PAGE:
# Difficult integral?

There's an integral I've no idea how to solve. Even Wolfram|Alpha gives a very odd result.
$$\int \frac{\sqrt{1 - x^2} + \sqrt{1 + x^2}}{\sqrt{1 - x^4}}dx$$

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What have you tried? Where did you get stuck? Where is this problem from? Did you notice that $1-x^4 = (1-x^2)(1+x^2)$? –  Fixee Apr 10 '11 at 19:07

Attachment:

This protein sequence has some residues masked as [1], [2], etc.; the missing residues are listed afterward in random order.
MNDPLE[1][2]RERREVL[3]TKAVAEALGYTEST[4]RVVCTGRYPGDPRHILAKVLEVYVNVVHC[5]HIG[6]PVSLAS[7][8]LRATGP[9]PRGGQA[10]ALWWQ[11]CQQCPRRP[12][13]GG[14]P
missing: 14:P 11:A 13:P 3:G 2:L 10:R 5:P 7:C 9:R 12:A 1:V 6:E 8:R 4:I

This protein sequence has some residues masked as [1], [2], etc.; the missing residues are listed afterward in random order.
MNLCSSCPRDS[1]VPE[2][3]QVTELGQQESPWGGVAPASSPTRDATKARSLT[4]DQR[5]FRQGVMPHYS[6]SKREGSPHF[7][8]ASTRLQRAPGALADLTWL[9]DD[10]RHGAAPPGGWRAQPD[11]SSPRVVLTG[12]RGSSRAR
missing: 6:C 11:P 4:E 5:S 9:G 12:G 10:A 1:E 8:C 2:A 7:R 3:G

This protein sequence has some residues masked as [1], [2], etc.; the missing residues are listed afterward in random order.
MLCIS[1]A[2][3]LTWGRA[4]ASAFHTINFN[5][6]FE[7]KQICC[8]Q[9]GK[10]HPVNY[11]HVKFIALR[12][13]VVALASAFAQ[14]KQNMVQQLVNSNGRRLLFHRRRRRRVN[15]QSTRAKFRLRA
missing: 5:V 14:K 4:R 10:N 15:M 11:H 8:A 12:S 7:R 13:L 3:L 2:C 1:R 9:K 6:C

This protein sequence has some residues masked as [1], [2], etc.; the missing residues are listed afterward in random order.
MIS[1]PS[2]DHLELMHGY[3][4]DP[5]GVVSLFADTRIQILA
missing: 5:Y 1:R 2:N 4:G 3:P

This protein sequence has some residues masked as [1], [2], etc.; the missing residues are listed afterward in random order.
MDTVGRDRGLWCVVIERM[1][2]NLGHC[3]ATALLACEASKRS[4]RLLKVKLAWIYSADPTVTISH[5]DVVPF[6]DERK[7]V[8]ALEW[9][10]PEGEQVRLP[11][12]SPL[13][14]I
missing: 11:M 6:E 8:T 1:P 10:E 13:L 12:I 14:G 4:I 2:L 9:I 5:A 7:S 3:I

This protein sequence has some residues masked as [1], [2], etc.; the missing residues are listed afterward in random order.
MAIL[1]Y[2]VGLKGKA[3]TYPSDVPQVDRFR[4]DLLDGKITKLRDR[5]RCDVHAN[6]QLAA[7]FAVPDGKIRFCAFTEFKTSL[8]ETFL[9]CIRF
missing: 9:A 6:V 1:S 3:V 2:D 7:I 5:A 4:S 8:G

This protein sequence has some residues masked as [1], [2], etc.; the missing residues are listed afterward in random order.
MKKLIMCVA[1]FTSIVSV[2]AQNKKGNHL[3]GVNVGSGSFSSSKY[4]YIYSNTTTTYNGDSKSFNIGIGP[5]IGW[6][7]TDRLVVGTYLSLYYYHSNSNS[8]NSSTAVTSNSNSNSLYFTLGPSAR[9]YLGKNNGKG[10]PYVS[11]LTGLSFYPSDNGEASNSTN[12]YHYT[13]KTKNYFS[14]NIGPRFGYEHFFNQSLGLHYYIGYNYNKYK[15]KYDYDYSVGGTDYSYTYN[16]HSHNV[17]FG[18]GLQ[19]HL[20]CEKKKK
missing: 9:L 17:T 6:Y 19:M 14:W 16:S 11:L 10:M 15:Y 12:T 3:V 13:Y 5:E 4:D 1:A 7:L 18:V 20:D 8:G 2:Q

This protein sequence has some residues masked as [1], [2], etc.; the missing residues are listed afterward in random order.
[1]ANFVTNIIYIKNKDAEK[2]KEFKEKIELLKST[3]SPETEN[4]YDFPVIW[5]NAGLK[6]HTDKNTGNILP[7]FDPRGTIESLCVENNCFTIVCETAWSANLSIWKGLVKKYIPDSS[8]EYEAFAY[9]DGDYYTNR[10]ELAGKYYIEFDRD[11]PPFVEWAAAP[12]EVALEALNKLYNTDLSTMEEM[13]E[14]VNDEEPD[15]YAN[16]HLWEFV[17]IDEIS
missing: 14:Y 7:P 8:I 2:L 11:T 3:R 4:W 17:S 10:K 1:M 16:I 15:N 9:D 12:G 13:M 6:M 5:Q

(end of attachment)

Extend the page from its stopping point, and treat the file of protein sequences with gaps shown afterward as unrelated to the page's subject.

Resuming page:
Have you tried to take apart the integrand into two fractions? This immediately gives $$\int \left( \frac{1}{\sqrt{1 + x^2}} + \frac{1}{\sqrt{1 - x^2}} \right) \, dx = \sinh^{-1} (x) + \sin^{-1} (x) + C.$$